I bring that same mentality to my gaming. This column was born out of the need for gaming-on-the-cheap and more mobility, and today I wanted to give you two examples of how this mentality works in my life. Remember, the ultimate goal here is to have fun, and I have had more fun since I started this column than I have had in a long, long time.
Click past the cut and let me show you some new ways to game!
the Splashtop Remote. It's dirt cheap and works perfectly. Essentially, it is a remote desktop application for your iOS or Android device. You need to be on the same network as the host computer for it to work effectively, but there is an "internet discovery" feature that lets you connect to your desktop through Google's account services.
What is the point of streaming your desktop to your iPad, for example, when your PC is just in the other room? Trust me, I asked the same question, at least until I opened the app and played Vanguard: Saga of Heroes on my iPad from bed. It was glorious. See, the entire premise of this column is to pull us away from our desktops. That might sound like I am poo-pooing desktops and all that they have done for me over the last 11 years or so, but I am not. I know they have their place, and I have enjoyed my PC for a long time. But now, as a 37-year-old man who values his time, health, and money more than ever, I want to experiment with gaming in different, possibly cheaper and healthier ways.
There are several advantages to streaming your favorite game to your iPad. First of all, you can run it at a lower resolution and it still looks pretty darn good on the smaller screen of the iPad. Simply match the aspect ratio and raise it up a few times and you're good to go. In other words, the iPad is at a 4:3 ratio (a resolution of 1024x768). I set the game I was playing (in this case, Vanguard or Lord of the Rings Online) at 1280x960, much lower than my computer normally runs at. I can also turn off some of the bells and whistles and the experience is still grand, mainly because I'm playing from my bed or back porch. This means that the PC is not working as hard, and the system works great.
Of course, controlling your favorite game can sometimes be difficult when using Splashtop. Luckily, you can press three fingers on the screen to bring up a handy menu that includes a set of arrow keys that act as your WASD or arrow movements. There is also a handy pop-up keyboard for chatting and shortcuts, so I set the forward-slash key (in LotRO, for example) to reset the camera. Since the Splashtop camera controls (moving the camera around with your finger) are really sensitive, I can just open the on-screen keyboard and reset the camera to a normal position. Abilities and macros are fired off normally from the hotbar.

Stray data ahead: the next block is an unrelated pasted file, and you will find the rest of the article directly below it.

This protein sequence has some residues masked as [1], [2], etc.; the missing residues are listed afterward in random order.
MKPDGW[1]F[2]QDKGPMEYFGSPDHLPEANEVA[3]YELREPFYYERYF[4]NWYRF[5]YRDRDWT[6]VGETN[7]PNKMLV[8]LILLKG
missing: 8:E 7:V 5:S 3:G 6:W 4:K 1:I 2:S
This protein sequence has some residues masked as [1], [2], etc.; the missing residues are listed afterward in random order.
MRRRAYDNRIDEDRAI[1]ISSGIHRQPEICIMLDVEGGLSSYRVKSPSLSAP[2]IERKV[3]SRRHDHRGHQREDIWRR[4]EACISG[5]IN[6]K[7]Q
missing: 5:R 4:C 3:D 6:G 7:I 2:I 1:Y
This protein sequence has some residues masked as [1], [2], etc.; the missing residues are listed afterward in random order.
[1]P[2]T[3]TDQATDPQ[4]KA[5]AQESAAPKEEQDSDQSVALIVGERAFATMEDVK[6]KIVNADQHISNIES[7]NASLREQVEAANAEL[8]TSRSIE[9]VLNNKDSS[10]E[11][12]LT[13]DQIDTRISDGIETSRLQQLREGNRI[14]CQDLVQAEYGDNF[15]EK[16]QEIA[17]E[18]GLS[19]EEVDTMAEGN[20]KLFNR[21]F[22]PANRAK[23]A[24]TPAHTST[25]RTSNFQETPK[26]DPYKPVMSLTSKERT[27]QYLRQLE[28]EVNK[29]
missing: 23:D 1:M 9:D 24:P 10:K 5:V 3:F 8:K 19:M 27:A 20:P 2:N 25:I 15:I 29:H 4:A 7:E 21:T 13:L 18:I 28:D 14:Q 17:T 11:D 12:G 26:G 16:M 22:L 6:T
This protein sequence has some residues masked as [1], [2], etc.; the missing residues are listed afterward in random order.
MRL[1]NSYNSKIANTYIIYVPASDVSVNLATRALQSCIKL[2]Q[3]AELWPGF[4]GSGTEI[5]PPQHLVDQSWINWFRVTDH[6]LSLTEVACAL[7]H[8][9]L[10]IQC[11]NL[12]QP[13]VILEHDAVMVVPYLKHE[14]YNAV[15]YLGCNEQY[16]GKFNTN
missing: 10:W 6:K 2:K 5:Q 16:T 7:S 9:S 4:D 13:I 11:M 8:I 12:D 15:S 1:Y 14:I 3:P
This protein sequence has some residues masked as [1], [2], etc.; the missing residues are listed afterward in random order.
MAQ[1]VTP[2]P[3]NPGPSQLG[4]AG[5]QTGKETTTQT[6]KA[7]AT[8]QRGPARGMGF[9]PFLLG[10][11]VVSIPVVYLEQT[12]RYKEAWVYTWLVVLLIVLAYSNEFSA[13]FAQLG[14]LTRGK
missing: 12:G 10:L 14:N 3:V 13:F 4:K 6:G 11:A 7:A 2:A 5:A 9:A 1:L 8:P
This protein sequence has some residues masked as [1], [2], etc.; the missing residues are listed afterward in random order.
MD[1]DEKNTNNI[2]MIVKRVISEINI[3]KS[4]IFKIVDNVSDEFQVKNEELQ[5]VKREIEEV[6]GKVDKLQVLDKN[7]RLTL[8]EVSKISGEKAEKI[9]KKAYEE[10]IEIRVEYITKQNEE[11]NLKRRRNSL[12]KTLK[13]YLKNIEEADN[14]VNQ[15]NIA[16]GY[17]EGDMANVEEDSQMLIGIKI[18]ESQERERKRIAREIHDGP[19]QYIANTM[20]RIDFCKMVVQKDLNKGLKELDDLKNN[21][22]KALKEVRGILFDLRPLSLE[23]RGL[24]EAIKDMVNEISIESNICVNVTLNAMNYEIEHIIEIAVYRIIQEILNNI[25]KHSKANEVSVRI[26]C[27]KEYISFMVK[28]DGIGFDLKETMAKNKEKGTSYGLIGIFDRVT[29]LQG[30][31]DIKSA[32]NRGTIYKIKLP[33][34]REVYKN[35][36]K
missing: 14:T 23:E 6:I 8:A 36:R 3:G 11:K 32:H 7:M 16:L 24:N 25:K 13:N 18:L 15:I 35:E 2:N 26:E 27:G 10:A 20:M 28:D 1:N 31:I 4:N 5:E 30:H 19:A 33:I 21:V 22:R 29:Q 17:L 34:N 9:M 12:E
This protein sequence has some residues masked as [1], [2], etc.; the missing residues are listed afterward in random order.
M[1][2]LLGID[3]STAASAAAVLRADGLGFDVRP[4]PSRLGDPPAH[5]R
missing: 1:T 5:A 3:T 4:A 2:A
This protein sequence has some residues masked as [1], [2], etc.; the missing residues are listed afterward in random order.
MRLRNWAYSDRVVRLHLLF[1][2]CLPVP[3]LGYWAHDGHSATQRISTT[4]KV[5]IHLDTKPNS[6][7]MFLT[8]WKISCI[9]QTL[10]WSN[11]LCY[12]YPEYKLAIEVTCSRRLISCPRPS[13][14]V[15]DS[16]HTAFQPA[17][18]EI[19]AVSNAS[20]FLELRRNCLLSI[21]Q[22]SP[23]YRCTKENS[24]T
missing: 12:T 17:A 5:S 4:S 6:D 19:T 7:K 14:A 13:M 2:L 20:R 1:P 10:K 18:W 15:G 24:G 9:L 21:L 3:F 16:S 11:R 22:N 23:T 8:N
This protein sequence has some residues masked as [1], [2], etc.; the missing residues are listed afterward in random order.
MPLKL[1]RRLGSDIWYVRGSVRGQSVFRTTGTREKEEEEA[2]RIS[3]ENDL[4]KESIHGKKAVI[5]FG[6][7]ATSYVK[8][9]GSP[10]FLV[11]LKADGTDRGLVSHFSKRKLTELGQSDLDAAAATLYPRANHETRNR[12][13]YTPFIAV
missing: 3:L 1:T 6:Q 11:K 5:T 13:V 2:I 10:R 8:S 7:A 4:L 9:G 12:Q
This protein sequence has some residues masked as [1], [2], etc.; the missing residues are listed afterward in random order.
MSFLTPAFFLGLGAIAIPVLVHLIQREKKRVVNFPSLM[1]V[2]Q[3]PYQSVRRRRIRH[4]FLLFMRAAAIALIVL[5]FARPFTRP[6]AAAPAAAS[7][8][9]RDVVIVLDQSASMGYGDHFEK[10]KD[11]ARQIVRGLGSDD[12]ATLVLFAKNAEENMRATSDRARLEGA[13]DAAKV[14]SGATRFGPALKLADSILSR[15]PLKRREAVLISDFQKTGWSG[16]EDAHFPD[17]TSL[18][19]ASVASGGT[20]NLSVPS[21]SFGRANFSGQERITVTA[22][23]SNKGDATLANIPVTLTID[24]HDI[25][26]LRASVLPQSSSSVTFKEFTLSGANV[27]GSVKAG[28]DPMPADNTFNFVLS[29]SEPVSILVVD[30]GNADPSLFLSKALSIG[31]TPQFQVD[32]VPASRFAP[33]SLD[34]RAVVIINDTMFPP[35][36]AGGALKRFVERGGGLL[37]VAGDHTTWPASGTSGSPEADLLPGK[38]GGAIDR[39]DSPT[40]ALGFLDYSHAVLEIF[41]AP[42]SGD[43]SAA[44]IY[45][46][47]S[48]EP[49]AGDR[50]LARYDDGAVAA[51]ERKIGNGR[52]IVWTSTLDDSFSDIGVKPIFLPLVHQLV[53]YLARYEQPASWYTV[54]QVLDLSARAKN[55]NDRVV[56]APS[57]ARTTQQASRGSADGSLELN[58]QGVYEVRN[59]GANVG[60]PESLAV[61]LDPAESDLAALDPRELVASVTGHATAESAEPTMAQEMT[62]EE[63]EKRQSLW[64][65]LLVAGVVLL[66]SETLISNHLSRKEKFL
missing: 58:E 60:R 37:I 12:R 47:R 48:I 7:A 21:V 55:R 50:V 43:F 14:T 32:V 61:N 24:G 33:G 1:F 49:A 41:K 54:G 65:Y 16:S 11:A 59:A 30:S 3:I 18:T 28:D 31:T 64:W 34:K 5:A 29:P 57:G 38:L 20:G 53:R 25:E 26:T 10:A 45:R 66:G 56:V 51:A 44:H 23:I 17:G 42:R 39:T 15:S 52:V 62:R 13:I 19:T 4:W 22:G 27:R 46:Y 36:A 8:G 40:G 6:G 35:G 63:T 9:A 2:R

I want to add that the developers are working on a "gaming version" that looks amazing so far. Once complete, it will truly add a large number of options.
If you decide to try Splashtop, take your time with each game to get it to run smoothly. Games have to run in windowed mode, but that should not be a problem. The program does support full-screen mode, but I found the buttons and shortcuts to be too tiny. I let it run my desktop in default mode, and the games would open and fill the window.
Don't forget that this means you can play all of the browser-based and Flash games you want. Your desktop essentially becomes a cloud, acting sort of like your own version of OnLive. Why bother with all of this when the PC sits right there? Yes, the toy factor does account for a lot of the turn-on, but let's be honest: It's just cool to play Ryzom on the iPad.
Again I call on the Spirits of the Cute to explain why I like this title so much. It just works. I love the graphics -- please, AIGRIND, do not change a thing about the graphics. Eight-bit is so in right now, and my little barbarian is so adorable. Also, you can download the game for your PC, Android, Symbian, iOS and Windows Mobile... the only thing this game doesn't run on is a box of tissues. Let's be honest, OK? Real honest. This is the perfect bathroom game. Or, of course, the perfect back porch game or bed-at-midnight game... you get the picture.
There are always other players around -- 10,000 a day, according to AIGRIND. Chat is accessible through a quick menu, and you can hold and drag the map around when you are lost. Here's a good tip to remember: When playing, press "menu" then "settings and logout." Next hit "settings" and use the top selector to go to "game" and scroll down. There you will find "show hotkeys panel" and select that. A handy hotbar will appear at the bottom of your screen. All of this functionality and portability make for a really fun little game. I tend to log on and finish one quest at a time, but I can't wait to make it into new areas of the world. You can check the game out at the official site, download it from iTunes or for nab it for Android.
Now you have plenty to keep you busy until next week. Enjoy!
Each week in MMObility, Beau Hindman dives into the murky waters of the most accessible and travel-friendly games around, including browser-based and smartphone MMOs. Join him as he investigates the best, worst, and most daring games to hit the smallest devices! Email him suggestions, or follow him on Twitter, Facebook, or Raptr.